I can’t count the number of times a day I see #girlboss on social media. Part of that is due to some of the inspirational accounts I follow on Instagram, though in general I think there is a huge movement right now for female-owned businesses, brands, and side hustles. The business world needs this change, and I’m totally here for it! At the same time, as femalepreneurs, we have a responsibility to change the narrative; not to overcorrect the past, but to bring balance into the future.
Through an article written by Victoria Repa, founder and CEO of BetterMe, I recently discovered that most health apps are created by men. As a female majority owner of the Bodypeace app, I immediately felt just the teeniest bit proud to contend that statistic. She pointed out that many times, men create apps or services for female audiences that don’t seem to actually correspond with the needs of women. She called attention to something that I feel business owners (male and female) need more of: REPRESENTATION. While women are shattering glass ceilings and breaking up so-called “boys clubs”, we need to make sure that in turn we’re bringing inclusivity to the teams we grow and the brands we create. At first that might seem counterintuitive to overcoming years of inequality, and certain businesses won’t be targeting everyone. However, a little representation goes a long way, and it’s about time we all become just a little bit more inclusive. That’s why I wanted to write this blog, to offer up some suggestions on how we can embody the inclusivity that the business world needs and deserves.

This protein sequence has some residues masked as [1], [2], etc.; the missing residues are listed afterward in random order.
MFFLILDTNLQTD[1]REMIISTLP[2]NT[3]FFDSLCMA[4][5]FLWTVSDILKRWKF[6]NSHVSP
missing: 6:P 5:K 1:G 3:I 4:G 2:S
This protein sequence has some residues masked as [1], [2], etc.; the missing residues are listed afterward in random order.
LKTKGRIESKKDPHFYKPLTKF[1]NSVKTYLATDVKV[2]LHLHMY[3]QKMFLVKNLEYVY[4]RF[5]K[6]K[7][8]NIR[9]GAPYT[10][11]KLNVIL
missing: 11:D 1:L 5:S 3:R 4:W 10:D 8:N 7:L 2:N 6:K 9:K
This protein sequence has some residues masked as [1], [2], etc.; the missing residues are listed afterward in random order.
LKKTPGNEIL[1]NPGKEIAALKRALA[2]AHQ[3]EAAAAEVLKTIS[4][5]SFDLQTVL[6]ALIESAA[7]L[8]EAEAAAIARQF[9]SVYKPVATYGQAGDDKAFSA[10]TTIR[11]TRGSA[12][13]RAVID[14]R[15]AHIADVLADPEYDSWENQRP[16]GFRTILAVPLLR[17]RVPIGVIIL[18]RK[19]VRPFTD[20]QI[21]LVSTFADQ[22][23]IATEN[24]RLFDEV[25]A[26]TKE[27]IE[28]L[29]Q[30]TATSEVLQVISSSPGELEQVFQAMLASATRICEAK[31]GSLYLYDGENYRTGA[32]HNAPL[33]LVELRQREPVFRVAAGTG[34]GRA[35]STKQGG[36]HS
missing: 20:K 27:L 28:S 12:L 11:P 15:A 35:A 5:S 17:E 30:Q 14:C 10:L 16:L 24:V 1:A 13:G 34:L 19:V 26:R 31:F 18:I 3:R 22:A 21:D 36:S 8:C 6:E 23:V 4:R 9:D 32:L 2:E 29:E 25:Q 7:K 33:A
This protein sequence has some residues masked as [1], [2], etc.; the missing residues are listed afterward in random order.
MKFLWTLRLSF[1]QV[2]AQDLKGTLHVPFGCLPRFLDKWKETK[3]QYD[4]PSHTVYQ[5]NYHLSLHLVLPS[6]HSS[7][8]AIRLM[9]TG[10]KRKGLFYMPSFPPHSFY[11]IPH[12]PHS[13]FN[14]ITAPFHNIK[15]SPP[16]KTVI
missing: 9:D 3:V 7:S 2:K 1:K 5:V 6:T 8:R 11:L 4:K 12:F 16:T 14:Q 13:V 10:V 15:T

Include all ages
I love that in her article, Repa reminded us that consumers do not “only consist of people under 30 years old.” YES!!!! One of my previous clients and the DeLacy Wellness testimonial I’m most proud of is a 75 year old woman, Kathy. She’s honestly my hero. There is nothing she can’t do, and I hope to be as incredible as she is one day. Unfortunately, so many fitness apps, wellness sites, and products seem to be focused only on people in their teens and twenties. Where is the representation for my mature ladies and gents at? They’re still working out, they’re still wanting to eat healthy, they’re still active consumers…and yet it feels they get left out because society points to the maintenance of youth and physical attractiveness as the main focus of the health and wellness industry. When creating a product or service, remember that the baby boomers are still very active consumers. In the Bodypeace app, I wanted the majority of movements to be accessible to all levels, so we could include, rather than intimidate, all generations. If you’re a business owner or manager and you’re building a team, remember that an older employee’s experience can be an incredible asset.
Including women doesn’t mean excluding men